I want a game where the collective player base can build things together. Even if it was from templates already in the game. Instead of having forts already pre made or buildings have templates where players need to farm the resources and turn in items at the sight for the building to be made.

MrPoolaty
Guest
MrPoolaty

I was so on archeages nuts until I seen a twitch channel and asked the dude to show me his house area. Everything was awesome until I seen real life pictures slapped in the side of the house… That ruined it for me.
Eso is where I’m at now. Voice over is so much more better than reading geezus. Why can’t new mmo have voice overs like eso. Ffxiv would be the shit with voice overs full time.

hults2
Guest
hults2

Speaking as one who has been buzzing like an over-sugared fruitfly around Paragon Chat the last couple of days, I posit this. when enjoying an MMO, it is not the tasts you are doing, but the people you are doing them with… the MULTIPLAYER in Massively Multiplayer Online Role Playing Game. those of us who’ve come home to Paragon City largely couldn’t care less if we’re allowed to kill skulz… (though we all want to on some level) What we want and need is each other and out loving and fun community, watching the chat panel tick over endlessly with chatter and watching people be active in the game.

But when a game gets repetitive, it’s because you’re playing it alone. the game has been scaled not for community but for skinner box grindage, to keep you playing rather than making you want to play. Yes pretty much every game utilizes new twists on old mechanics… you’ll find much the same idea behind finding wolf pelts in wow or thorium particles in sto… the twist comes in the environment you do it in or more importantly the people you’re doing it with. are you with people who chat happily and eagerly about the game they are playing? or is the channel mostly silent as people slave away mining for fish?

innovation can hang itself… obviously the old mechanics continue to work… what people crave is the multi-player function. otherwise we’d all still be playing off of DVDs and SD cards on our PCs.

Neo_Wolf
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Neo_Wolf

breetoplay wolfyseyes My 55 characters agree lol

Vunak
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Vunak

Everquests Nexts first vision with a living breathing world. NPCs that you can actually have interactions with. Story Bricks was on such a good path to creating and innovating the genre, and not just this sub genre but something that could of been used in all games. 
Its annoying that great ideas get crushed by large publishers. AI advancements would do wonders for this genre. 
Consequence needs to be brought back from the dead. It makes accomplishing things with friends and allies that much more satisfying and failures that much more tragic. Games are too easy now a days. People want more content more content more content. But don’t want something that might keep them busy for a few months. Developers can’t keep up with the cycle. But they cant make it to difficult either because people complain too much about the difficulty. Its a double edged sword. Do we make the content difficult enough to last the players a little while? Or do we attempt to keep pace with the hardcore and push content out?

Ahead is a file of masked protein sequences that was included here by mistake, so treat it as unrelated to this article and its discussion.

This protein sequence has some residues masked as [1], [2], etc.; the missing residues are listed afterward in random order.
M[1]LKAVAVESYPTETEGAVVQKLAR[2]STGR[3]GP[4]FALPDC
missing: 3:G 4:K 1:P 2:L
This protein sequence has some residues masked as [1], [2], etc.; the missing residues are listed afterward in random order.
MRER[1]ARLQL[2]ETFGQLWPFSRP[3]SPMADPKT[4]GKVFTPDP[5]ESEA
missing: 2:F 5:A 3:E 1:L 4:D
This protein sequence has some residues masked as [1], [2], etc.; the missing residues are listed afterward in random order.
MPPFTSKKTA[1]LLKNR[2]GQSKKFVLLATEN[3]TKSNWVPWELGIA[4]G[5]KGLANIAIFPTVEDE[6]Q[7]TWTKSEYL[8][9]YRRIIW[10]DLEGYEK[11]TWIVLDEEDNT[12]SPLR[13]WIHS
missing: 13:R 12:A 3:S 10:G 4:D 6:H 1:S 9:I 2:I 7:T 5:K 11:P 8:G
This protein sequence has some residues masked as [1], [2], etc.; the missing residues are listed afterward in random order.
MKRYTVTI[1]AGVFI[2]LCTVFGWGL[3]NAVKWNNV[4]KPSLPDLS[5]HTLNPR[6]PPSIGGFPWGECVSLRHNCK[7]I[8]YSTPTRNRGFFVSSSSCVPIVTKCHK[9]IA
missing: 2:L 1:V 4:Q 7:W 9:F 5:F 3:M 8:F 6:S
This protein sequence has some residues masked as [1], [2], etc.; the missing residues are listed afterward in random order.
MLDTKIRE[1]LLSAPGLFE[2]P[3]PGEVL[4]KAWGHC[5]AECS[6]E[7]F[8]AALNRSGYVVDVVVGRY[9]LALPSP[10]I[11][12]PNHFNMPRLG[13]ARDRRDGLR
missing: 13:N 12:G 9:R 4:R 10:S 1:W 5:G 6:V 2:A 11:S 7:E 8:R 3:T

PvP. PvP hasn’t been done right in a game since old. L2, DAoC, Shadowbane. Now we have instances that are super repetitive. Where is the old world bosses getting fought over by multiple guilds. Where is the GvG or bounty system at. Why aren’t caravans being attacked by pirate/bandit guilds. Why aren’t there any mercenary guilds for hire anymore to guard shipments/caravans. 
Player housing. Why is it not a thing anymore? It used to be a staple of older MMO’s to have your own little part of the game world. Its only just now starting to make a return. But its all instanced so far aside from ArcheAge. OW Player Housing/Building how I miss thee. 
This genre is full of creative potential but all we ever get is instance fight/instance PvP as our overall endgame. I was so excited when I heard EQ: Next wasn’t going to have instances. But with the way that game is going now, I wouldn’t be surprised if it never even got made.

Dajhryne
Guest
Dajhryne

Real risk with world changing consequences or even destruction along with the people on it including your character, saving the world doesn’t mean anything if there was never a chance of losing it, and actual massive battles and engagements, Helm’s Deep/Pelennor Fields as examples, would be a good start. Enough with the rote, mind numbing, safe bubble, can’t fail even if you try to, grind til you puke time sink excuses for a game.
Amaze me with the scale, scope and brutality of an entire universe, or perhaps several, and challenge me to apply real tactics and/or diplomacy to save, ally with and/or conquer cities/continents/entire worlds with 10,000 of my closest friends or to die trying.
I’m tired of pretending to save the world one large rat at the time.

kgptzac
Guest
kgptzac

Oleg Chebeneev I too come to believe that anything short of new types of hardware, like VR goggles, will not bring real innovations to our games.  There are only finite ways we can interact with our gaming machines and even less ways to make a profitable product.

Another thing to take note of is that innovation and fun aren’t necessarily related.  The industry is the living proof that fun (implied by sales numbers) doesn’t require much innovation.  I only hope that with more people get tired of the existing formulas we will finally see something new.

Polyanna
Guest
Polyanna

The longer I play MMOs the less I care about the games and the more I care about the people who play them. If I want to play an amazing game, then that’s what the single player market is for. The only innovation I look for in an MMO these days is consistency: consistent quality, volume, and pace of content output is what keeps people playing. I don’t play an MMO to play alone, so if you have figured out how to consistently keep tons of other people playing your game, then that’s all the innovation you need to get my money.